---------- Forwarded message ----------
Date: Tue, 27 Nov 2001 13:15:22 -0800
From: radtimes <email@example.com>
Subject: Residents Express Outrage Over Howard Zinn
Newton Residents Express Outrage Over Leftist Speaker at High School
Howard Zinn Is Leftover from Radical '60s
By Ed Oliver
November 27, 2001
Newton residents lined up at a school committee meeting last night to
express their anger over an incident at Newton North High School on
November 9 where many students were forced to attend an anti-war
On that day, a controversial leftist professor, who is a holdover from
the 1960s named Howard Zinn, gave a speech to high school students
saying US military operations in Afghanistan were morally equivalent to
the September 11 terrorist attacks.
News of the incident enraged townspeople already upset with the radical
school system's disdain for traditional displays of patriotism such as
flags in the classroom and the Pledge of Allegiance, in addition to its
legendary embrace of the homosexual agenda.
Several residents commented on the poor timing of the Professor Zinn
presentation and the disrespect to veterans' families displayed by the
incident. There were also many comments about the embarrassing
reputation of the Newton Schools.
Comments were also made about an underlying hostility to America
displayed by the Newton Schools, such as patriotism being drowned out by
multiculturalism. Several people asked the School Committee to get out
of the 60's mode and start teaching patriotism again.
The school committee, which included Mayor Cohen and Superintendent
Young, sat stone faced under the verbal assault.
A resident, Will Rogers, pointed out that the school committee grew up
at a time when it was very popular to protest. However, he said, "This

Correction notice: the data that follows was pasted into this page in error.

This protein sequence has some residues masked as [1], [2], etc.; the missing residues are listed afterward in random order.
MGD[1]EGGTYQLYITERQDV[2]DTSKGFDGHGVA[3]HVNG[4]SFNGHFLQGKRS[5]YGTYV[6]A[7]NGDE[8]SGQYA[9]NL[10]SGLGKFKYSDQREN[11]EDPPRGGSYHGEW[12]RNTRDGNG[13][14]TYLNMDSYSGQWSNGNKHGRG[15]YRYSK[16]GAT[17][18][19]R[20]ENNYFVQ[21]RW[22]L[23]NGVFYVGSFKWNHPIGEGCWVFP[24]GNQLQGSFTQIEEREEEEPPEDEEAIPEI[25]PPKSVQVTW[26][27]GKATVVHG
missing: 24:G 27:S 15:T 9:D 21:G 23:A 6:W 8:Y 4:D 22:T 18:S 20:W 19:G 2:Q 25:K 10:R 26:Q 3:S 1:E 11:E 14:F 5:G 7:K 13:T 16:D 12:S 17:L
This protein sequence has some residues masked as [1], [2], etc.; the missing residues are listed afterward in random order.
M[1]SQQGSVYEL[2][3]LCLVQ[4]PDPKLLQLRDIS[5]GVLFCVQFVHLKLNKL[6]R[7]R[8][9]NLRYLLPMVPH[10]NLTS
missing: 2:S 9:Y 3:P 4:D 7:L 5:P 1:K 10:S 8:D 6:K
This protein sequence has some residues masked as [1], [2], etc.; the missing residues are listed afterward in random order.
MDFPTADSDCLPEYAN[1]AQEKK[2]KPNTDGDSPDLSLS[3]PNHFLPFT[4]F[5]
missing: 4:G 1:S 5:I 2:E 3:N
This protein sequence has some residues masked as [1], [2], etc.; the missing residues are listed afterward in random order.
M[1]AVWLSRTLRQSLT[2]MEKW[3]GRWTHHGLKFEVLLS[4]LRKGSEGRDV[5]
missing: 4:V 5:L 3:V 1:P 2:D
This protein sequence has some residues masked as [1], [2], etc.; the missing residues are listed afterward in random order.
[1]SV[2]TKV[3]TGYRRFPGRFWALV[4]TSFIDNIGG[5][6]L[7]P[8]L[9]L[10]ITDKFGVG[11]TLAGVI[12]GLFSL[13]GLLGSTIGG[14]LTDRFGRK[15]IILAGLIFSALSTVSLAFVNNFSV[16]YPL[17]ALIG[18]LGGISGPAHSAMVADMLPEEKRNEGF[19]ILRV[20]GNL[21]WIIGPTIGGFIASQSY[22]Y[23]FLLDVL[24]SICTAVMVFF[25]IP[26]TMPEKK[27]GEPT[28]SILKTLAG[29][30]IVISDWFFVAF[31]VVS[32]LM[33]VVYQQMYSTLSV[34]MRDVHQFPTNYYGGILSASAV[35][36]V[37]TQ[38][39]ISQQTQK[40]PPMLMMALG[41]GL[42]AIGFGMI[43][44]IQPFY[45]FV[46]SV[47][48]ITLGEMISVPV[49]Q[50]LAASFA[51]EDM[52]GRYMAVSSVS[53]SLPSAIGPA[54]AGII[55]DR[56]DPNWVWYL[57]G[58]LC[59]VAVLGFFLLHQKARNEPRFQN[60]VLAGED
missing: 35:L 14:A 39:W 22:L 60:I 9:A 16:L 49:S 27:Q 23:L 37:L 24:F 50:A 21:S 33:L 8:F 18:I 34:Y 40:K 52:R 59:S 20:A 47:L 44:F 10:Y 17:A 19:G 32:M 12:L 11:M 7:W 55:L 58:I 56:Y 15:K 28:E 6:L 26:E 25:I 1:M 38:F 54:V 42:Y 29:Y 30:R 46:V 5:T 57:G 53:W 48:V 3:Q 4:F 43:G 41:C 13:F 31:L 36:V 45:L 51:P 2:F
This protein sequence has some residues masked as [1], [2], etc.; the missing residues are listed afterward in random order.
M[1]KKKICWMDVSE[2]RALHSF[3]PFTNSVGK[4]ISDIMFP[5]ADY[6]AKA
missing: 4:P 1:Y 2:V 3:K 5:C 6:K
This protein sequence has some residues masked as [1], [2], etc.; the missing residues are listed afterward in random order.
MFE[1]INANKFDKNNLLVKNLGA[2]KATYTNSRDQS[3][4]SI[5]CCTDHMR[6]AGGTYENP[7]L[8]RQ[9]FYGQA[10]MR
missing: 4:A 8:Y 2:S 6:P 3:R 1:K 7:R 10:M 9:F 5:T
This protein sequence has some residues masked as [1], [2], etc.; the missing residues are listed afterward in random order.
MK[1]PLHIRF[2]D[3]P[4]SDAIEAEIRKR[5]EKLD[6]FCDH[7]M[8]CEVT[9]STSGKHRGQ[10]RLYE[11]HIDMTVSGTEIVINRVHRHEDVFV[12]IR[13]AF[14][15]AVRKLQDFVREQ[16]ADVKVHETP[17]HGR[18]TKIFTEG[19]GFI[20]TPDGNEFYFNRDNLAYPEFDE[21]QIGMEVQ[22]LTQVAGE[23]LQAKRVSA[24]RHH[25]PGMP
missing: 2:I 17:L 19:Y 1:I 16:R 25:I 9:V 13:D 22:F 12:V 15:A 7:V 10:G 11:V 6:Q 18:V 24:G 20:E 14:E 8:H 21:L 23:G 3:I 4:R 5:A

is now. I urge you all to get over it. There are certain fundamental
things this country stands for^why you would pick someone like Zinn to
come and talk I have no understanding. It's wonderful to have dissenting
views, but we do that very well without having extremists^Get over it
please. We are in the next century. The 60's and 70's were long, long
A student named Willie Gassett who attends Newton North High School told
MassNews that students had to attend the speech if their class teacher
signed up for it. Although none of his teachers signed up, his friend's
history teacher did and told the class, "I signed up for this assembly.
You have to go or else you fail this class this day."
A resident named Cindy, who asked that her last name be withheld, told
the School Committee that her nephew, a ninth grader at Newton North
High, told her on Thanksgiving that the presentation by Professor Zinn
was not optional and that his entire class had to attend.
She told the School Committee that a speaker with an opposing point of
view should have been presented immediately. "Today I contacted Jean
White, who is the enrichment coordinator on campus in charge of this
specific presentation. When I asked her if she had scheduled an opposing
point of view for the children who attended the Zinn presentation, she
said they did not have anyone, and asked me if I had any names. Why
would the administration go ahead and allow such a presentation without
first arranging for an opposing point of view?"
She said she believes in exposing children to other viewpoints. "I feel
very strongly, however, that when opposing viewpoints on very
controversial issues are not given equal consideration, your teaching
feels as though it becomes an agenda, not an education."
Donna Mazzola wanted to know why parents were not notified about the
Zinn speech. She said she found it ironic that neither of her two
children were present for veteran ceremonies, but both were brought to
the Zinn speech.
"The only positive thing that came out of this event was that my
14-year-old said he and his friends stopped listening and my 17-year-old
said his peers were very angry and hurt. But they felt helpless to
comment. Apparently there is more hope for our young people."
Brian Camenker told the committee that he spoke to several kids. None of
them told him going to the Zinn speech was optional. "The idea that this
was mandatory is true," he said.
Camenker told the Superintendent he remembers sitting in his office two
years ago asking why there were no flags in the classrooms. "You gave me
this bored look," said Camenker, "because there were much more important
things I'm sure." He also said the Pledge of Allegiance is routinely
ignored although it is required by state law and parents ask about it.
Jim Epstein said, "Why don't we get with it. We are in a new age now and
there is a role for the schools to teach patriotism. As far as the age